You are here
Chronic Fatigue Syndrome F024
In this section
Current RMA Instruments
11 of 2014
12 of 2014
Changes from previous Instruments
- ICD-9-CM Codes: 780.7,799.3
- ICD-10-AM Codes: R53, G93.3
This is an unexplained symptom disorder, the main feature of which is severe chronic fatigue, which cannot be improved by bed rest and which is interfering with the person’s work and daily activities.
Confirming the diagnosis
Specific diagnostic criteria (as per the SOP definition) must be met. This diagnosis should be accepted with caution and only after other chronic conditions, including pre-existing psychiatric diseases, have been satisfactorily excluded. To confirm this diagnosis you will therefore need a detailed medical report indicating that other potential causes for the patient’s condition have been appropriately investigated and ruled out (see the list below for examples). An assessment by a psychiatrist will allow psychiatric conditions to be excluded.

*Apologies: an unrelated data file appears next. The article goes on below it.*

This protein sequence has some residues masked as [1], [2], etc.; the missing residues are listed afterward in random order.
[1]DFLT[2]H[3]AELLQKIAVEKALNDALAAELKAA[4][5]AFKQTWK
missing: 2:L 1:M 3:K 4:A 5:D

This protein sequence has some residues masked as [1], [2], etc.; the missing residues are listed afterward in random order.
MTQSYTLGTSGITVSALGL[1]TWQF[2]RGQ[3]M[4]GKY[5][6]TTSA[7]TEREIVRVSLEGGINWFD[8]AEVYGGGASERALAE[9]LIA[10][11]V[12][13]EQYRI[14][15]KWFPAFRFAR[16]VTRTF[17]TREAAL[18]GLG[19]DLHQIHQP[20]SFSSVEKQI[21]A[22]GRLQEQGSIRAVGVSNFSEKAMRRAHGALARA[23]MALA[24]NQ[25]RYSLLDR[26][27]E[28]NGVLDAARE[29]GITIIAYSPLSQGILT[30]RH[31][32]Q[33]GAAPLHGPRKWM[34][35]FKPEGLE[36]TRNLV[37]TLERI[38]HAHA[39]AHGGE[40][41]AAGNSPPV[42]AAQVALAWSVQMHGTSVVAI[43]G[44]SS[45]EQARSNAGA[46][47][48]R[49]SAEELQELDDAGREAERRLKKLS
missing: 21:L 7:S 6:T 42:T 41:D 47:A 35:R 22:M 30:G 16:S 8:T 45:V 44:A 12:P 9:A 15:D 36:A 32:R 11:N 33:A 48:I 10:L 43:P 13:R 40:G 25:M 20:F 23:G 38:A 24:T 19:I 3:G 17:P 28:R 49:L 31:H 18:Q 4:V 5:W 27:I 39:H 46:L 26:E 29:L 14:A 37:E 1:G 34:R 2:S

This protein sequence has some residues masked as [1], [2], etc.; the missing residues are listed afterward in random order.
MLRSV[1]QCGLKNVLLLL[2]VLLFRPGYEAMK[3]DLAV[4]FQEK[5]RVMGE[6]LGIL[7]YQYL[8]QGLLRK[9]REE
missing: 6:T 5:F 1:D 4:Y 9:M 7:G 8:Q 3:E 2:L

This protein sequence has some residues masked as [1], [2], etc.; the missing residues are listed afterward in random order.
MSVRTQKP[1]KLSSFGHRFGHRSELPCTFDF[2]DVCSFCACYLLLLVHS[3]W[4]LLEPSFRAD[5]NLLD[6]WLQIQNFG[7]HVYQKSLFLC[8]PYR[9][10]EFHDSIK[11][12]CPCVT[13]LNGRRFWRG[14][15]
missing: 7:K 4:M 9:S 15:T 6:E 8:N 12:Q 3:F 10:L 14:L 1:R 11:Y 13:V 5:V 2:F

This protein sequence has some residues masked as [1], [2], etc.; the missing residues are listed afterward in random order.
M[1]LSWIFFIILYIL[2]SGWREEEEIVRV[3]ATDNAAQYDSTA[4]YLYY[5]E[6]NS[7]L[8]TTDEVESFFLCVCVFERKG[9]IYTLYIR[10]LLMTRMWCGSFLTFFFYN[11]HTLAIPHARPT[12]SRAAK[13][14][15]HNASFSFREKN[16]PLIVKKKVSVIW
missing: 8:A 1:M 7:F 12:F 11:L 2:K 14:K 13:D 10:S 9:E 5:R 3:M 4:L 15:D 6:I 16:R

Additional diagnoses covered by SOP
- systemic exertion intolerance disease
Related conditions that may be covered by SOP (further information required)
- myalgic encephalomyelitis
- post viral fatigue (syndrome)
Examples of conditions which if present preclude the diagnosis of chronic fatigue syndrome
(this list is not exhaustive, seek medical advice if in doubt)
- alcohol or other substance use disorder
- bipolar disorder
- chronic obstructive pulmonary disease; asthma.
- delusional disorder
- dementia of any type
- eating disorders - anorexia nervosa or bulimia nervosa
- hypothyroidism (inadequately treated)
- ischaemic heart disease
- major depressive disorder
- severe obesity
- sleep apnoea (inadequately treated)
- unresolved hepatitis B or C infection
Related, unexplained symptom conditions covered by separate SOPs
- Chronic multisymptom illness
- Somatic symptom disorder
Clinical onset will be based on the time of new or definitive onset of severe fatigue.
The only SOP worsening factor is for inability to obtain appropriate clinical management. There is limited evidence that treatment interventions (cognitive behavior therapy, exercise therapy, diet, medications) can alter the course of the condition. The prognosis for functional recovery is generally poor, although a proportion of patients will improve over time.